|Peaks position (cm−1)||Vibrational mode||Major assignments|
|disulphide bridges in cysteine|
|853–869||, ring breathing,||proline, tyrosine, DNA|
|935–975||, -helix||proline, valine, protein conformation, glycogen|
|symmetric ring breathing mode||phenylalaline|
|1080–1095||or , or||lipids, nucleic acids, proteins,|
|1260–1275||of amide III,||proteins ( -helix), lipids|
|1304–1310||,||adenine, cytosine, collagen, lipids|
|lipids, carbohydrates, proteins, and pentose|
|1657–1660||of amide I,||proteins ( -helix), lipids|
|lipids, fatty acids, or hormones|
δ and ν correspond to stretching and twisting vibrational modes of the corresponding chemical bond.27, 28, 29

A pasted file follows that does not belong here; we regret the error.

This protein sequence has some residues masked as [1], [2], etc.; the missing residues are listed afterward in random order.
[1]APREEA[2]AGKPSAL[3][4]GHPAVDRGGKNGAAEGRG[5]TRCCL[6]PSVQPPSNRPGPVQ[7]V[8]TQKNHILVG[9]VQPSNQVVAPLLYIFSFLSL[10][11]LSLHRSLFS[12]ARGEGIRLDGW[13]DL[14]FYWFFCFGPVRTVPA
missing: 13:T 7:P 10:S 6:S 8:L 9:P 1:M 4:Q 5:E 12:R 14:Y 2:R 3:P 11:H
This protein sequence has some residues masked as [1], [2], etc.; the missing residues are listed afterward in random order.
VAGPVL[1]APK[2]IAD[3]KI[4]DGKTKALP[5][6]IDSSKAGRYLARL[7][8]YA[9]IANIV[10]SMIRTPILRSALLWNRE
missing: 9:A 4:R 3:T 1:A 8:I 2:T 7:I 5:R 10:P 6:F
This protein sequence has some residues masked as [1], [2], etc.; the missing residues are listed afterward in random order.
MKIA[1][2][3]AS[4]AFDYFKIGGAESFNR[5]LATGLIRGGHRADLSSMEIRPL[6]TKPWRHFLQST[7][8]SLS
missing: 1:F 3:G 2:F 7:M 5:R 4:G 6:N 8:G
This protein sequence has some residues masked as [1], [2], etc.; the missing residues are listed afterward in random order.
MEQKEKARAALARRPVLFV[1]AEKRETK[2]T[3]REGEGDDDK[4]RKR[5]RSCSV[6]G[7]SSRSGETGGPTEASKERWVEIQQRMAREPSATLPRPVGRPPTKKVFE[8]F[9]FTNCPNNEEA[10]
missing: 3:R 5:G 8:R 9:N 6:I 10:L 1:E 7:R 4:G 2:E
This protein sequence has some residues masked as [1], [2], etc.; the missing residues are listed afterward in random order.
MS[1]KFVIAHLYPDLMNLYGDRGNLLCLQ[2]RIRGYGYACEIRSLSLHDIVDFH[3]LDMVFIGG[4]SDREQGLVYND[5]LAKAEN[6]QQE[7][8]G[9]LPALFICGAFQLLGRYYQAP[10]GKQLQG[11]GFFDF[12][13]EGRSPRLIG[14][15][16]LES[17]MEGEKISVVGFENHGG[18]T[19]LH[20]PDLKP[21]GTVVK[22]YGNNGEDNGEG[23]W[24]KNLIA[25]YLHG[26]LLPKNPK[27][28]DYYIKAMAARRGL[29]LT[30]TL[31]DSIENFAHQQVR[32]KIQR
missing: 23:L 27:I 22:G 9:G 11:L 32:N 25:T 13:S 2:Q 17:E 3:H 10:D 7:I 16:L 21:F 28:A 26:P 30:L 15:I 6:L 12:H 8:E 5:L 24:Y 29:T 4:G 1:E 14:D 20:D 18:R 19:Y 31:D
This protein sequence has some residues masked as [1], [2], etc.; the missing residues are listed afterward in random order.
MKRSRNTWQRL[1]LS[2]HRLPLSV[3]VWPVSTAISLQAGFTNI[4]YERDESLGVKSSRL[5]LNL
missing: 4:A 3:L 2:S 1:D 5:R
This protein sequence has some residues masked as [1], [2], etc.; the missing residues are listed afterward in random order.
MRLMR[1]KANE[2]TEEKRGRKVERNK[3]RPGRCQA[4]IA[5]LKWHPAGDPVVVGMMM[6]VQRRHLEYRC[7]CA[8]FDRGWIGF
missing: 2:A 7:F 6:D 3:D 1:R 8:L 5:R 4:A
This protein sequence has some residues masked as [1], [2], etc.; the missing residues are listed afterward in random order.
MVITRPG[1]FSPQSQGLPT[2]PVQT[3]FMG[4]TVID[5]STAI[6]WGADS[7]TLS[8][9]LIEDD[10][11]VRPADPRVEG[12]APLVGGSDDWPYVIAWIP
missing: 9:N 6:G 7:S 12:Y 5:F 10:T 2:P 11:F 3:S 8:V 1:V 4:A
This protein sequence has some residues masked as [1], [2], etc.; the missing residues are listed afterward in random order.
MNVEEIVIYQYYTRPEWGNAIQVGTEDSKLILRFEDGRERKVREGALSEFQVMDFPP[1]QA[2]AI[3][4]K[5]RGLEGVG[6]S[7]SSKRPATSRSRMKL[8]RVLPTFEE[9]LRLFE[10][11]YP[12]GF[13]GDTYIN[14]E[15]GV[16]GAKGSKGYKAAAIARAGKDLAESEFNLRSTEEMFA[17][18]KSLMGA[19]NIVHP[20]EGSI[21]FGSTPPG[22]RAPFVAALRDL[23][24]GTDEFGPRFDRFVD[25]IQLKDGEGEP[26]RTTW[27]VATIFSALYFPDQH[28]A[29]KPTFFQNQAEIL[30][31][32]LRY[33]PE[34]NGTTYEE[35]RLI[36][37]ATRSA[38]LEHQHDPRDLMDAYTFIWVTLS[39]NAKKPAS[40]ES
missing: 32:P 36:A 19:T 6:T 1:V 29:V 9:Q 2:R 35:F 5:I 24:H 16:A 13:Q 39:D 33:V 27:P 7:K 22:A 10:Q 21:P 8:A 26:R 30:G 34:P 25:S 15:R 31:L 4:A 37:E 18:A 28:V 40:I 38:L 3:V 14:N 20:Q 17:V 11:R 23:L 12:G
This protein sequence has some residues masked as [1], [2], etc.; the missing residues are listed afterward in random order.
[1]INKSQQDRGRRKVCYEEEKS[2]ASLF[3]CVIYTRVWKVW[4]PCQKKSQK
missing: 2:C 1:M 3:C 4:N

In Fig. 2 we show the average non-normalized Raman spectra between 1200 and . The spectra were vertically translated for clarity, and the intensity of the normal tissue was multiplied by 1/5. At first glance, the pathological tissues are immediately identified by the strong decrease in the intensity of their main bands when compared to the normal tissue. Referring to Table 2, one could infer that the strong Raman bands at 1270, 1304, 1446, 1657, and can identify the large amount of lipids present in normal breast tissue. These modes are related to the bond stretching of , , and and the bond twisting of , respectively. Redd 11 identified differences in the lipids and carotene concentrations in breast tissues by Raman spectroscopy. They showed that these bands are strongest in normal breast tissue than in the fibroadenoma and duct carcinoma tissues. They proposed that these spectral characteristics could promote differential diagnosis among normal tissue and benign or malignant pathologies.